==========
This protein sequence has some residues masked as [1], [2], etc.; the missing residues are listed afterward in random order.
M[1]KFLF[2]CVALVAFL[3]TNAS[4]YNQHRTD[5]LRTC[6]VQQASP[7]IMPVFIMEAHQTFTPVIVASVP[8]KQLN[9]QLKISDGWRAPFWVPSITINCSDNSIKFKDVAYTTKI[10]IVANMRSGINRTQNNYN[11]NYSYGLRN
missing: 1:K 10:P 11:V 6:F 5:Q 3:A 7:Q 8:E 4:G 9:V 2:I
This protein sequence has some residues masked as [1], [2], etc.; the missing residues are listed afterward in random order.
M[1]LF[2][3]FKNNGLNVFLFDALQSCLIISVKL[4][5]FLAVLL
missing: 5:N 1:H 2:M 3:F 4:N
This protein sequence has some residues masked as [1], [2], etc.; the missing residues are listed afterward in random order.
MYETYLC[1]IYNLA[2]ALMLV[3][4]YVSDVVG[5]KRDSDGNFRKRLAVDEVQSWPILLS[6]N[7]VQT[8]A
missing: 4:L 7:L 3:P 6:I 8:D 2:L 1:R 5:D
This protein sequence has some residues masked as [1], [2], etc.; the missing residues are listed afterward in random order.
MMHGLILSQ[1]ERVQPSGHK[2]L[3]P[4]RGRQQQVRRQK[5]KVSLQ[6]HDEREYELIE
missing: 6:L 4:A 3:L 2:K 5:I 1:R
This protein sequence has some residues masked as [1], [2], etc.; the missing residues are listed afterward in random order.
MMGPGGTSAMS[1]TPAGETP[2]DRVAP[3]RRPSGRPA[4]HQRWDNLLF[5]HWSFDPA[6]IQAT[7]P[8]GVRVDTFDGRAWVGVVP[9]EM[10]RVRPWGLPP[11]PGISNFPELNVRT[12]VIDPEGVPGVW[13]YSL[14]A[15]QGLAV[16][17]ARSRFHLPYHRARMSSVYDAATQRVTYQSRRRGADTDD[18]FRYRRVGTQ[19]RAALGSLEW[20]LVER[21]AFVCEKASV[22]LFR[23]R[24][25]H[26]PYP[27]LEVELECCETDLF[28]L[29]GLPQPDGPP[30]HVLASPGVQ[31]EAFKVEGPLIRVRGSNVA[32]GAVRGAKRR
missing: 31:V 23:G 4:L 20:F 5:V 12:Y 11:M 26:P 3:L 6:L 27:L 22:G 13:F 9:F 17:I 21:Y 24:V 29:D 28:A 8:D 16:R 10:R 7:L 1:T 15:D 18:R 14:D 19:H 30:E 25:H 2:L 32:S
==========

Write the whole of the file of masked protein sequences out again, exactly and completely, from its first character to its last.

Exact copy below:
This protein sequence has some residues masked as [1], [2], etc.; the missing residues are listed afterward in random order.
M[1]KFLF[2]CVALVAFL[3]TNAS[4]YNQHRTD[5]LRTC[6]VQQASP[7]IMPVFIMEAHQTFTPVIVASVP[8]KQLN[9]QLKISDGWRAPFWVPSITINCSDNSIKFKDVAYTTKI[10]IVANMRSGINRTQNNYN[11]NYSYGLRN
missing: 1:K 10:P 11:V 6:F 5:Q 3:A 7:Q 8:E 4:G 9:V 2:I
This protein sequence has some residues masked as [1], [2], etc.; the missing residues are listed afterward in random order.
M[1]LF[2][3]FKNNGLNVFLFDALQSCLIISVKL[4][5]FLAVLL
missing: 5:N 1:H 2:M 3:F 4:N
This protein sequence has some residues masked as [1], [2], etc.; the missing residues are listed afterward in random order.
MYETYLC[1]IYNLA[2]ALMLV[3][4]YVSDVVG[5]KRDSDGNFRKRLAVDEVQSWPILLS[6]N[7]VQT[8]A
missing: 4:L 7:L 3:P 6:I 8:D 2:L 1:R 5:D
This protein sequence has some residues masked as [1], [2], etc.; the missing residues are listed afterward in random order.
MMHGLILSQ[1]ERVQPSGHK[2]L[3]P[4]RGRQQQVRRQK[5]KVSLQ[6]HDEREYELIE
missing: 6:L 4:A 3:L 2:K 5:I 1:R
This protein sequence has some residues masked as [1], [2], etc.; the missing residues are listed afterward in random order.
MMGPGGTSAMS[1]TPAGETP[2]DRVAP[3]RRPSGRPA[4]HQRWDNLLF[5]HWSFDPA[6]IQAT[7]P[8]GVRVDTFDGRAWVGVVP[9]EM[10]RVRPWGLPP[11]PGISNFPELNVRT[12]VIDPEGVPGVW[13]YSL[14]A[15]QGLAV[16][17]ARSRFHLPYHRARMSSVYDAATQRVTYQSRRRGADTDD[18]FRYRRVGTQ[19]RAALGSLEW[20]LVER[21]AFVCEKASV[22]LFR[23]R[24][25]H[26]PYP[27]LEVELECCETDLF[28]L[29]GLPQPDGPP[30]HVLASPGVQ[31]EAFKVEGPLIRVRGSNVA[32]GAVRGAKRR
missing: 31:V 23:G 4:L 20:F 5:V 12:Y 11:M 26:P 3:L 6:L 27:L 22:G 13:F 9:F 17:I 21:Y 24:V 29:D 28:A 8:D 16:R 10:R 7:L 1:T 15:D 18:R 14:D 19:H 30:E 25:H 2:L 32:S